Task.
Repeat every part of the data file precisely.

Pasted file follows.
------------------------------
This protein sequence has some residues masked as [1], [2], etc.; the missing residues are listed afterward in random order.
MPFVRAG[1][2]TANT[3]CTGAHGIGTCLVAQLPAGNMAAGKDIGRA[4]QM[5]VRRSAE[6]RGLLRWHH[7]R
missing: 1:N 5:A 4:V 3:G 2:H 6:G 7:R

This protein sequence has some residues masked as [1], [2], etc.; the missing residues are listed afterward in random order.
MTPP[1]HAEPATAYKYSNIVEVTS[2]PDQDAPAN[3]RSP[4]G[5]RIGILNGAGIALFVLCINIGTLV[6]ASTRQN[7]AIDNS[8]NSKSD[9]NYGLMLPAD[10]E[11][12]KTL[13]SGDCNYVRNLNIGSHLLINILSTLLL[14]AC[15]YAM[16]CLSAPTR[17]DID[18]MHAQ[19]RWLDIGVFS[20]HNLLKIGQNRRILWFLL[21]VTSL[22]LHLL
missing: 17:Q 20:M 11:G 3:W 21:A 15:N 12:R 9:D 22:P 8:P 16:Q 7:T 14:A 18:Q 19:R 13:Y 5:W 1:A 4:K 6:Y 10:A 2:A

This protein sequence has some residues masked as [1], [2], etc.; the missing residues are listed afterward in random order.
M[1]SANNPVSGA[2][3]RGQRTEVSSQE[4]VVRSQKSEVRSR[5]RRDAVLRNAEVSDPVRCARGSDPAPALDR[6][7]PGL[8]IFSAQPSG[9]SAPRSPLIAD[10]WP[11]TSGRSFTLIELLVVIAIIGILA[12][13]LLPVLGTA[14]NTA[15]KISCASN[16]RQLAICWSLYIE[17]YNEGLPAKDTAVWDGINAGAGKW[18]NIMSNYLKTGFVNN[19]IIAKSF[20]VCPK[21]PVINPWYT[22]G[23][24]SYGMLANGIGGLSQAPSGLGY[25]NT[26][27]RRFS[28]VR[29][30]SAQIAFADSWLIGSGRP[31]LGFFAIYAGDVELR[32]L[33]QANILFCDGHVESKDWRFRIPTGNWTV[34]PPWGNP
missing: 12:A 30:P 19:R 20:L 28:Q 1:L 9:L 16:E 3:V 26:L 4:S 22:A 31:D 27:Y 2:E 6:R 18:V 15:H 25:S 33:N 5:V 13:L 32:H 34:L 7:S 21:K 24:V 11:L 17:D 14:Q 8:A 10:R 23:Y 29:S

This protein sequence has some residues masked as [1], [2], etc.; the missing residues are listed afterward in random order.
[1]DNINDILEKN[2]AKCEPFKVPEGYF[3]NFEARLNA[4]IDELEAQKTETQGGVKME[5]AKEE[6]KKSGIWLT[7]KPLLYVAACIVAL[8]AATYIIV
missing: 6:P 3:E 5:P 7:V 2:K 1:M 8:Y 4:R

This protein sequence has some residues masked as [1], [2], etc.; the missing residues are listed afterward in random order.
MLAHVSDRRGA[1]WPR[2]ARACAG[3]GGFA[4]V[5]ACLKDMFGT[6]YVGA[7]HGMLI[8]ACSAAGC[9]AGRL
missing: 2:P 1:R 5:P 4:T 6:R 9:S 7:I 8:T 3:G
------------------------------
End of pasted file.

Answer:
This protein sequence has some residues masked as [1], [2], etc.; the missing residues are listed afterward in random order.
MPFVRAG[1][2]TANT[3]CTGAHGIGTCLVAQLPAGNMAAGKDIGRA[4]QM[5]VRRSAE[6]RGLLRWHH[7]R
missing: 1:N 5:A 4:V 3:G 2:H 6:G 7:R

This protein sequence has some residues masked as [1], [2], etc.; the missing residues are listed afterward in random order.
MTPP[1]HAEPATAYKYSNIVEVTS[2]PDQDAPAN[3]RSP[4]G[5]RIGILNGAGIALFVLCINIGTLV[6]ASTRQN[7]AIDNS[8]NSKSD[9]NYGLMLPAD[10]E[11][12]KTL[13]SGDCNYVRNLNIGSHLLINILSTLLL[14]AC[15]YAM[16]CLSAPTR[17]DID[18]MHAQ[19]RWLDIGVFS[20]HNLLKIGQNRRILWFLL[21]VTSL[22]LHLL
missing: 17:Q 20:M 11:G 3:W 21:A 15:N 12:R 9:D 22:P 8:P 16:Q 7:T 14:A 18:Q 19:R 13:Y 5:W 1:A 4:K 6:Y 10:A 2:A

This protein sequence has some residues masked as [1], [2], etc.; the missing residues are listed afterward in random order.
M[1]SANNPVSGA[2][3]RGQRTEVSSQE[4]VVRSQKSEVRSR[5]RRDAVLRNAEVSDPVRCARGSDPAPALDR[6][7]PGL[8]IFSAQPSG[9]SAPRSPLIAD[10]WP[11]TSGRSFTLIELLVVIAIIGILA[12][13]LLPVLGTA[14]NTA[15]KISCASN[16]RQLAICWSLYIE[17]YNEGLPAKDTAVWDGINAGAGKW[18]NIMSNYLKTGFVNN[19]IIAKSF[20]VCPK[21]PVINPWYT[22]G[23][24]SYGMLANGIGGLSQAPSGLGY[25]NT[26][27]RRFS[28]VR[29][30]SAQIAFADSWLIGSGRP[31]LGFFAIYAGDVELR[32]L[33]QANILFCDGHVESKDWRFRIPTGNWTV[34]PPWGNP
missing: 12:A 30:P 19:R 20:L 28:Q 1:L 9:L 16:E 3:V 26:L 4:S 22:A 31:D 27:Y 2:E 6:R 18:V 15:H 25:S 33:N 5:V 13:L 32:H 34:L 7:S 21:K 24:V 11:L 17:D 14:Q 8:A 10:R 23:Y 29:S

This protein sequence has some residues masked as [1], [2], etc.; the missing residues are listed afterward in random order.
[1]DNINDILEKN[2]AKCEPFKVPEGYF[3]NFEARLNA[4]IDELEAQKTETQGGVKME[5]AKEE[6]KKSGIWLT[7]KPLLYVAACIVAL[8]AATYIIV
missing: 6:P 3:E 5:P 7:V 2:K 1:M 8:Y 4:R

This protein sequence has some residues masked as [1], [2], etc.; the missing residues are listed afterward in random order.
MLAHVSDRRGA[1]WPR[2]ARACAG[3]GGFA[4]V[5]ACLKDMFGT[6]YVGA[7]HGMLI[8]ACSAAGC[9]AGRL
missing: 2:P 1:R 5:P 4:T 6:R 9:S 7:I 8:T 3:G